Kansas City Southern updates
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Canadian Pacific made a new, higher offer on Tuesday to buy Kansas City Southern worth about $31bn, including debt, reviving its takeover battle for the US freight railroad with arch-rival Canadian National.
The CP board increased its cash-and-stock bid to $300 a share, up from an earlier offer of $275. Under the new proposal, KCS shareholders would receive 2.884 CP common stock and $90 in cash for each of their shares.
The new offer comes less than two weeks before shareholders of KCS will be called to vote on a previous merger agreement with CN.
CP had agreed to purchase KCS in March, but CN gatecrashed the deal with a cash-and-stock offer worth about $320 a share at the time the target’s board approved it in May, valuing the company at about $34bn, including debt. CN’s share price has since fallen about 5 per cent, reducing the overall value of the transaction.
CP refused to enter a bidding war at the time. However, it has reconsidered its position because it believes that CN’s agreed merger plan is unlikely to win regulatory approval.
“We believe that our offer is superior to the proposed CN merger due to the greater regulatory and value certainty it provides KCS stockholders,” Keith Creel, president and chief executive of CP said in a letter to KCS’s board of directors.
In response to CP’s offer, CN said: “CN and KCS’s agreed transaction remains superior and the best option for both companies’ stakeholders to deliver on a combination that will enhance competition and provide new servicing options for customers.”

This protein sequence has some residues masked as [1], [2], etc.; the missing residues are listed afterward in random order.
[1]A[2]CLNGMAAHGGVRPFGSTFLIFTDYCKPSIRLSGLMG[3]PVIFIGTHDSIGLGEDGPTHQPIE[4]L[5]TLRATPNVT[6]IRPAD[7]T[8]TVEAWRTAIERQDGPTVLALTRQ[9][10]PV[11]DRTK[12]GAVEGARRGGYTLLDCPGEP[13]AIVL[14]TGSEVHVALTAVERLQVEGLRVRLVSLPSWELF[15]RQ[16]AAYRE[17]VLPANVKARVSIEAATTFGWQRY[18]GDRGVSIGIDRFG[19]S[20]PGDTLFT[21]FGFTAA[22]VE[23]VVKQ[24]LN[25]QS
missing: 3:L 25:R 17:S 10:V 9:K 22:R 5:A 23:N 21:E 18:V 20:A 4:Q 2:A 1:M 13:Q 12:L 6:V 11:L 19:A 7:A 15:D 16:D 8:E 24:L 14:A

Some KCS shareholders are concerned that the merger agreement with CN could be blocked by the US Surface Transportation Board, which regulates deals in the sector, since the Montreal-based group is significantly larger than its Calgary-based rival.
KCS’s combination with CN would create the third-largest rail operator in North America, while a merger with CP would leave the duo as the smallest out of six players.
The regulator signalled in May that CN would face a “heavier burden” to show that its deal was in the public interest.
Institutional Shareholder Services, the world’s largest proxy adviser, said that KCS shareholders should vote in favour of the deal because they would still stand to cash in on the termination fee from CN, worth $1bn, if the deal was blocked by regulators.
The STB was expected to rule on the merger between KCS and CN this week, but people briefed about the matter said the board might wait until after the shareholder vote.
The UK hedge fund TCI, which owns stakes in both CP and CN, has been openly against CN’s pursuit of KCS because of the regulatory hurdles it faces. The fund, run by billionaire investor Chris Hohn, is the fifth-largest shareholder in CN with a 3 per cent stake and the largest investor in CP with an 8.4 per cent stake.
CN and CP have been battling each other to secure KCS’s assets, which would allow either of the freight rail groups to link their existing operations from Canada to Mexico through the US at a time when cross-border trade is expected to pick up significantly.
Although CP’s new bid will still be below the $320 a share CN has offered, some shareholders might view it as a better option since it would be likely to face less regulatory scrutiny.
CP has previously stated that CN’s larger offer is a sign of the regulatory challenges the company will face if it emerges as the winning bidder. Meanwhile, CN has taken out advertisements and created a website called Connected Continent to drum up support for its bid.
KCS declined to comment.